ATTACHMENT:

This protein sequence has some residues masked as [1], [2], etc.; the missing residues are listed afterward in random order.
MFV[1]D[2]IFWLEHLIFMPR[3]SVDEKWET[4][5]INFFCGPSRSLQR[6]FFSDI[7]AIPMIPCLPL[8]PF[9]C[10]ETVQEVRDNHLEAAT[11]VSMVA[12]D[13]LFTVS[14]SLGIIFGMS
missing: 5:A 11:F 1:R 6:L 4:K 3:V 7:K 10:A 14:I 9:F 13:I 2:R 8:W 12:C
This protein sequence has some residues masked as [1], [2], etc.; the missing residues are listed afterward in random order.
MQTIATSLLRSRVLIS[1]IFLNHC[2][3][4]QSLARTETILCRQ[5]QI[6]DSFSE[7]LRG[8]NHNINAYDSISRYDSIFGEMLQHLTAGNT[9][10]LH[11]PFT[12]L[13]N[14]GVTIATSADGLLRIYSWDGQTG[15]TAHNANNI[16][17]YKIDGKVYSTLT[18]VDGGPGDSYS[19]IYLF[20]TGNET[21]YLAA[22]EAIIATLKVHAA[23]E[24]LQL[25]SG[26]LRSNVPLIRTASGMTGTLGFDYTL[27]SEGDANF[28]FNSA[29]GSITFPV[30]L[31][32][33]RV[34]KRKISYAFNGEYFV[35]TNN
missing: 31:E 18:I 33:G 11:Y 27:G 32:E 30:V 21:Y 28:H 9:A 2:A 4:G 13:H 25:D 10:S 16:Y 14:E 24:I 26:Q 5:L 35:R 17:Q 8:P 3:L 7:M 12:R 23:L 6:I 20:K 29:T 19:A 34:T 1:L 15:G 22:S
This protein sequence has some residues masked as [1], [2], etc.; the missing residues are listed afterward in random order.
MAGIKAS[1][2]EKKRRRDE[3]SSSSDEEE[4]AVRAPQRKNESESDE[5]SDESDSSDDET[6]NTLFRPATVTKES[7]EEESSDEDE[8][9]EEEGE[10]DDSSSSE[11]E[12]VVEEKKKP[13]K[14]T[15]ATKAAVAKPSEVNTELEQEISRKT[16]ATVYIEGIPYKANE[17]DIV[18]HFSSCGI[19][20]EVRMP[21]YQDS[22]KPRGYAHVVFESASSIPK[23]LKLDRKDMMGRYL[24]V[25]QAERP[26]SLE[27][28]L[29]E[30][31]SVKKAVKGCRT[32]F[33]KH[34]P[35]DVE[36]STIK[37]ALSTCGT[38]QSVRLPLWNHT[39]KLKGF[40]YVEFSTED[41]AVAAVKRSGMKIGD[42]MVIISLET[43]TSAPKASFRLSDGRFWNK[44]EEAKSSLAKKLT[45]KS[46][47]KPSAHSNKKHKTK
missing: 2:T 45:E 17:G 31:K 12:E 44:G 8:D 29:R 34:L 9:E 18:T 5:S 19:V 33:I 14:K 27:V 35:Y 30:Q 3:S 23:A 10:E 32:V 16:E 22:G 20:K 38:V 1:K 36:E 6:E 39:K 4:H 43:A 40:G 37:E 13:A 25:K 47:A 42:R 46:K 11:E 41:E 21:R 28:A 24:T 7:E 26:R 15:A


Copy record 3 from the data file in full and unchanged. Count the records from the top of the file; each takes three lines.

This protein sequence has some residues masked as [1], [2], etc.; the missing residues are listed afterward in random order.
MAGIKAS[1][2]EKKRRRDE[3]SSSSDEEE[4]AVRAPQRKNESESDE[5]SDESDSSDDET[6]NTLFRPATVTKES[7]EEESSDEDE[8][9]EEEGE[10]DDSSSSE[11]E[12]VVEEKKKP[13]K[14]T[15]ATKAAVAKPSEVNTELEQEISRKT[16]ATVYIEGIPYKANE[17]DIV[18]HFSSCGI[19][20]EVRMP[21]YQDS[22]KPRGYAHVVFESASSIPK[23]LKLDRKDMMGRYL[24]V[25]QAERP[26]SLE[27][28]L[29]E[30][31]SVKKAVKGCRT[32]F[33]KH[34]P[35]DVE[36]STIK[37]ALSTCGT[38]QSVRLPLWNHT[39]KLKGF[40]YVEFSTED[41]AVAAVKRSGMKIGD[42]MVIISLET[43]TSAPKASFRLSDGRFWNK[44]EEAKSSLAKKLT[45]KS[46][47]KPSAHSNKKHKTK
missing: 2:T 45:E 17:G 31:K 12:E 44:G 8:D 29:R 34:L 9:E 18:T 5:S 19:V 33:I 14:K 27:V 35:Y 30:Q 3:S 23:A 10:E 32:V 16:E 22:G 20:K 38:V 1:K 36:E 6:E 39:K 4:H 43:A 40:G 37:E 13:A 25:K 47:A 42:R 46:K 11:E 41:E 21:R 28:A 24:T 7:E 26:R 15:A